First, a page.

Museum Studies at Tufts University

Exploring ideas and engaging in conversation

Month: June 2011 (page 2 of 4)

Weekly Jobs Listing

Welcome to our weekly jobs listing! As always, job announcements go up right away on their own page.

  • Director of Education [The Maritime Museum at Norwalk]Director of Education, The Maritime Aquarium at Norwalk The Maritime Aquarium is the second-largest cultural institution in Connecticut.   At a time of institutional renewal, the Aquarium seeks a senior executive to strengthen and grow an already d…
  • Education Coordinator [The American Antiquarian Society]Education Coordinator Job Description The American Antiquarian Society (AAS), an independent research library founded in 1812, seeks an Education Coordinator. This is a full-time, grant funded, one-year position whose principal function is to coo…
  • Manager of Tours and Visitor Learning [Isabella Stewart Gardner Museum]Title: Manager of Tours and Visitor Learning Programs Department: Education Reports to: Director of Visitor Learning Type of position: Full time, Monday-Friday 9-5 (with occasional evenings and weekend days) Position Summary The Manager of…
  • Museum Educator and Reservations Manager [Bruce Museum]Museum Educator and Reservations Manager, Full-time Bruce Museum Greenwich, Connecticut The Bruce Museum promotes the appreciation and understanding of arts and sciences to enrich the lives of all people. An art and science museum located in Green…
  • Assistant Curator of Education for Visitor Engagement [Birmingham Museum of Art]*Birmingham Museum of Art* JOB TITLE: Assistant Curator of Education for Visitor Engagement REPORTS TO: Curator of Education JOB PURPOSE: This position is responsible for helping create a museum environment where visitor learning can reach fu…
  • Museum Manager [Children’s Museum of Eastern Oregon]Museum Manager Overview: The Children’s Museum of Eastern Oregon is a not-for-profit play place, offering a wide range of educational exhibits and activities for children of all ages. The Children’s Museum is located on Main Street in downtown Pend…


Most of us, at some point or another, will consider life as an independent museum consultant.

Linda Norris, of The Uncataloged Museum, wonders about that, and asks what’s next.

Online Learning Reviews: The Brooklyn Children’s Museum

As mentioned, we’re doing occasional reviews of museum online learning opportunities written for the Spring 2012 class “Museums and Online Learning.” This author has preferred to remain anonymous.

Brooklyn Children’s Museum’s Collections Central:  Useful, But Not Much Fun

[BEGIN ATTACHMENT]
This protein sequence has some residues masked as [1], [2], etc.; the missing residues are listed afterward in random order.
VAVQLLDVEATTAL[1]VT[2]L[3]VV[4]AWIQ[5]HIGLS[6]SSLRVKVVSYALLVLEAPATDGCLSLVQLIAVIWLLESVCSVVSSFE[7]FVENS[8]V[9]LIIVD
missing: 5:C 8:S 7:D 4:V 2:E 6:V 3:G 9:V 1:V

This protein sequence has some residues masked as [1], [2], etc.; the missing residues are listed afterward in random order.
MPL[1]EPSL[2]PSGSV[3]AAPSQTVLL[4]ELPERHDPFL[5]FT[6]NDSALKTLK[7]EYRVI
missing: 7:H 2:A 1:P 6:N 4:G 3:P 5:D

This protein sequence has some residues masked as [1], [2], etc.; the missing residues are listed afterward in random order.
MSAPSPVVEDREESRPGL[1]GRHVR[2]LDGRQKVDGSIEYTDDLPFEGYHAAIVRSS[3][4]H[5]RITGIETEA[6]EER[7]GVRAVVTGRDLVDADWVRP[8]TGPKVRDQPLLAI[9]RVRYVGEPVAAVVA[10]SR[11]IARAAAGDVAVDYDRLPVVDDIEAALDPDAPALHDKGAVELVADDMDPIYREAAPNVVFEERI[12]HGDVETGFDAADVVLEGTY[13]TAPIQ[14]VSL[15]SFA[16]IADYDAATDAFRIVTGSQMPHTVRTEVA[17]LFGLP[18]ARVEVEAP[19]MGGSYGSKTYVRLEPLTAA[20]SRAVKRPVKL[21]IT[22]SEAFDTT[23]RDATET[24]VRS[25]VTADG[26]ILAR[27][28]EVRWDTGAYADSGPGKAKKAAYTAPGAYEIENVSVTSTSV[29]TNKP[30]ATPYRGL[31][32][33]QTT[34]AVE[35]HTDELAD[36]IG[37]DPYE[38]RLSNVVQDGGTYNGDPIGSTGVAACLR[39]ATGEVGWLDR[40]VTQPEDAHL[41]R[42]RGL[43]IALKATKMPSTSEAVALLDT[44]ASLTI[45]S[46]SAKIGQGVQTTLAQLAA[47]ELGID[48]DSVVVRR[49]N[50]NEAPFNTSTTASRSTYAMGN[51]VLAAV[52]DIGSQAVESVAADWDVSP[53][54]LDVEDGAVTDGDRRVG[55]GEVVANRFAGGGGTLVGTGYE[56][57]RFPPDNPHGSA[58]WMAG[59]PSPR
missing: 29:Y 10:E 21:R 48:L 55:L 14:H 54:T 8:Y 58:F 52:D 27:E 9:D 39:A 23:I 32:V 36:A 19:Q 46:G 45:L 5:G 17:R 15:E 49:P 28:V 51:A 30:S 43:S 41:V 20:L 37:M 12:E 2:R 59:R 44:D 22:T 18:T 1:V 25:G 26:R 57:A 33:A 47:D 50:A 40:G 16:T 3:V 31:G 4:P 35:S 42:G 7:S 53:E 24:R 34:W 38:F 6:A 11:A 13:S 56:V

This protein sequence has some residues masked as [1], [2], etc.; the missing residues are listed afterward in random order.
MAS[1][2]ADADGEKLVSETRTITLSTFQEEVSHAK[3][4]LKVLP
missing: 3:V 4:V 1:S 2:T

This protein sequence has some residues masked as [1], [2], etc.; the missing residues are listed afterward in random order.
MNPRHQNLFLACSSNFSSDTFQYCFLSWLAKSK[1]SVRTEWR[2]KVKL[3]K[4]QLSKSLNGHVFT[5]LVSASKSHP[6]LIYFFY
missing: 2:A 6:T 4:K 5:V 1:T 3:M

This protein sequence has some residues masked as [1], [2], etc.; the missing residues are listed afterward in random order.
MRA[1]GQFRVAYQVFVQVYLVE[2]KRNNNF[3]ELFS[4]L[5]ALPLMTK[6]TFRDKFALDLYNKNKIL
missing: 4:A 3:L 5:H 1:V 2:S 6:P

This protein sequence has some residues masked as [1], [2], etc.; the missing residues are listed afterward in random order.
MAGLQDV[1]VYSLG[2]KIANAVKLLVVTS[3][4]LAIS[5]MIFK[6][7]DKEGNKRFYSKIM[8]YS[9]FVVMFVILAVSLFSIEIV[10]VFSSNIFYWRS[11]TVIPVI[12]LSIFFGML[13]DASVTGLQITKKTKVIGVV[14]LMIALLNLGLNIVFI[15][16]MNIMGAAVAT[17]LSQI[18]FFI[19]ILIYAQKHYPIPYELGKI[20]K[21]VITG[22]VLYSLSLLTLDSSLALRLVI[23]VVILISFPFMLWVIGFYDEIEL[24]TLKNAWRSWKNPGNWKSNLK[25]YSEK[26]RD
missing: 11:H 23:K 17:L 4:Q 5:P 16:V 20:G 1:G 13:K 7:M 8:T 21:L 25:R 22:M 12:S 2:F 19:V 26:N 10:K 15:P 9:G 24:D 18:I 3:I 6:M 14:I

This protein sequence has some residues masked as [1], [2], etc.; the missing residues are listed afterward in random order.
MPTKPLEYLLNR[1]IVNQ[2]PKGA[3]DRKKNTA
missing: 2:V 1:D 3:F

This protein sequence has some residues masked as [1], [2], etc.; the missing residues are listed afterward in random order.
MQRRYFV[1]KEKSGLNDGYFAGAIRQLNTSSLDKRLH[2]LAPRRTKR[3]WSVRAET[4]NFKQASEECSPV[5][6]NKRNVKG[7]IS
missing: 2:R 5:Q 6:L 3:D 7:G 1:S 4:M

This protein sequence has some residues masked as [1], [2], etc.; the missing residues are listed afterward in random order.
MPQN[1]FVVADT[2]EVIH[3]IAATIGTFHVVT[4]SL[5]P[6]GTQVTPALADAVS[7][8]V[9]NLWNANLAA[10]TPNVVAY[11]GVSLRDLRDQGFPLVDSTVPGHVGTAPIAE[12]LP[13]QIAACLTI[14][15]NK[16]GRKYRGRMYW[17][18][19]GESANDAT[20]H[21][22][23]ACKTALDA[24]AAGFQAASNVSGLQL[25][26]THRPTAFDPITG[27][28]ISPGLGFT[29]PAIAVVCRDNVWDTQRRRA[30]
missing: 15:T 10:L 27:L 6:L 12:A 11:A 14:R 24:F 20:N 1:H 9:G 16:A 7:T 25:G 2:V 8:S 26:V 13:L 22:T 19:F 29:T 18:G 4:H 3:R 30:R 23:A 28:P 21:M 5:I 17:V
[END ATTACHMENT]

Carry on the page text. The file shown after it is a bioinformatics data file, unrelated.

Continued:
Isn’t it the mission of a children’s museum to make learning fun?

If I were a teacher or a homeschooler, I would find BCM’s Collections Central Online a useful educational resource.  If I were a kid, I would find the site helpful for basic research, but not very much fun.

Good Things

The collection provides access to hundreds of objects from various cultures and eras, with good accompanying information.

The site is easy to use.  Although there is a lot of visual information, navigation is intuitive.  Searching and browsing are both supported.

Browsing creates connections.  If you select an exhibit to browse, you are given a short explanation of the theme and a grid of photos.  Clicking on an image takes you to an object page, which provides basic information about the object and the people who made it.  From here, you are given options to explore “more from the same place,” “more from the same category,” or “more from the same makers.”   These options take you to yet another database of related objects.

Other useful features are the ability to enlarge photos to see detail, the use of questions to organize information, and suggestions for ideas to consider.

Things that Should be Better

The site is hard to find, unless you already know it’s there.  Google keyword searches do not lead you to it.

Language used in information sections needs editing to make it kid-friendly.  More in-depth information and a glossary of terms should be moved to hyperlinked pages.

Non-textual information would give a more rounded experience.  For example, in “What’s That Noise?”, sound recordings would provide knowledge of instruments in a way that a description cannot.  A zoomable map would provide geographical context better than simply listing country of origin.

The ability to “collect” objects would allow users to explore individual connections more freely.

There is an option to “draw what you see.”   Cool, but drawings are not immediately posted to the site.  Instead, there is a “chance” you may see your drawing on a return visit.   A virtual gallery for drawings would provide a better sense of connection to the museum.

There are no games!  Interactive games would make the site more engaging for children.

Overall, it’s a worthwhile site for elementary research, but I can’t really see why anyone would use it for anything else.

State and National Parks in Trouble

Last week, I posted a roundup of great On Point episodes about museums, and last week they had one to add to the list:

National and State Parks at the Crossroads

Ranking Charities by Administrative Costs

Interesting post from the Freakonomics blog about why ranking charities by their administrative costs is a bad idea.

In short: nonprofits should be evaluated by mission, and how they’re fulfilling that mission. Obviously, careful frugality is important, but if you look solely at the numbers for overhead, you’re missing most of the picture. Those of us who are part of that overhead are doing good work, too!

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